Friday, April 4, 2008

Flash Friday the Third

It's that time again, and I'm late. I don't know if I'll be able to do this *every* week, but I shall try. Here was our very first picture prompt:

And here is my contribution . . .


“To your left you will see what is called a painting – an ancient form of art, utilized by humans from pre-history through the late 23rd Earth century. The artist is unknown, but it clearly depicts the first hail of the Alcorian Empire in 2384. The messenger stands with his arms held high, welcoming his kin to their new home. Many believe that this event marked the end of humanity, while Alcorian historians deem it the most important event in our people’s history . . .”

Tasha stared at the vivid swirl of colors before her as the robotic guide’s voice continued down the hallway. “Daddy, how did they do that?” she asked, pulling on her father’s arm and planting her feet.

His whiskers stirred at the question, and he looked down at his inquisitive daughter’s wide black eyes. “They made the colors soft, and then they transferred them onto something hard,” he answered, wrapping a tentacle around her wrist and yanking her forward.

“I’ve never seen those colors,” she said, tilting her head to one side as one of her own tentacles whipped out and coiled about the railing. “Why?”

“Those are colors from above the surface,” he answered gruffly. “Come on.”

“Above the surface?” Tasha wondered aloud, dragged behind her father reluctantly.

“When our people first settled here, the humans lived above, on the ground.”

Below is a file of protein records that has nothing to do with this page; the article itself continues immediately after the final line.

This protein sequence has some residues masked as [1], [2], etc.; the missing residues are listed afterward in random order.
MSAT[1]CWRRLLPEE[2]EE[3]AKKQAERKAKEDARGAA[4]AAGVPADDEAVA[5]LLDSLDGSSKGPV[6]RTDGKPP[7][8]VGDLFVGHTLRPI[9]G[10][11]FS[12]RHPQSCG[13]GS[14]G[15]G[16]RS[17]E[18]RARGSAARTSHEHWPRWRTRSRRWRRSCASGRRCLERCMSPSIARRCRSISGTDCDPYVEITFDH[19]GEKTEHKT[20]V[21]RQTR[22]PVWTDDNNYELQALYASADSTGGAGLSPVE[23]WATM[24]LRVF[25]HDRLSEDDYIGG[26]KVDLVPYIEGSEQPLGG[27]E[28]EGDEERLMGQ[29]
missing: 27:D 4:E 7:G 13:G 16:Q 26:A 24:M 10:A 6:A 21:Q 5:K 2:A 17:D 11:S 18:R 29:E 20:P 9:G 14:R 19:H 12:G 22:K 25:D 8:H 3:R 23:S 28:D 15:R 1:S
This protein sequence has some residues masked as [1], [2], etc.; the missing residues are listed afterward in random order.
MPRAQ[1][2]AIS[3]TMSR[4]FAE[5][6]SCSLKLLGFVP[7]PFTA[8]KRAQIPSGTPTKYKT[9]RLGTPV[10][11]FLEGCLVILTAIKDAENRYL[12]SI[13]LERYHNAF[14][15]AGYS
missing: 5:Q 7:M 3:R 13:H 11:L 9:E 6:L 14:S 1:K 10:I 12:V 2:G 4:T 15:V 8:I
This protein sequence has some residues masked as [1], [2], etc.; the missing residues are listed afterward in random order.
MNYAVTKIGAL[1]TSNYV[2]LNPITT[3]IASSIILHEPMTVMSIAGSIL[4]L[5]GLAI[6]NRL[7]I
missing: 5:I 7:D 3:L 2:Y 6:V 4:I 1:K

“What happened to the humans that lived on the ground?” she pursued.

“The ones that did not move underwater with the Alcorians died,” he answered, quickening his stride to catch up with the tour.

“Will I ever see those colors?” Tasha asked, looking back over her shoulder at the painting, now burned into her memory, pasted to the back of her double-eyelids.

Her father stopped and knelt down in front of her. “No, sweetheart, you won’t. Those colors don’t exist anymore. The planet has changed.” He clicked his tongue and lifted her chin when she looked down at the floor between them. “But it’s better this way, don’t you think? We have an endless supply of water. Our people will go on forever, and even the humans have a place to live, here with us.”

Tasha looked down again, and nodded. She remained silent for the rest of the tour. Even though she was very young, she knew that there was more her father wasn’t telling her. She would solve the mystery on her own, she decided. Because she didn’t think it was better at all.

The colors were too beautiful not to be missed.

--422 words


Susan Helene Gottfried said...

I love dystopic fiction! So dark, so depressing, so wonderfully cynical. And yet hopeful, too. Usually.

The only thing I can think of as I read this piece is that the whole bit about the colors calls to mind Jeffrey Overstreet's Auralia's Colors. Have you read it yet?

Unhinged said...

Ohhhhh. Love it, Gwennie Girl. I so admire your imagination--it's like an Energizer Bunny.

Wonderfully written. Just wonderful.

Anonymous said...

Oooh, Gwen! I like this! You paint a creepy and compelling vision of a post-human world. Paint pun intended! :-D

Gina Ardito said...

Wonderful, Gwen! I was totally enthralled.

Gwen said...

Susan - no, I haven't, but I will definitely check it out. For any others, you can read more about it here:

Andi - thank you honey! *hophophop*

Thomma Lyn & Gina ~ Thanks so much!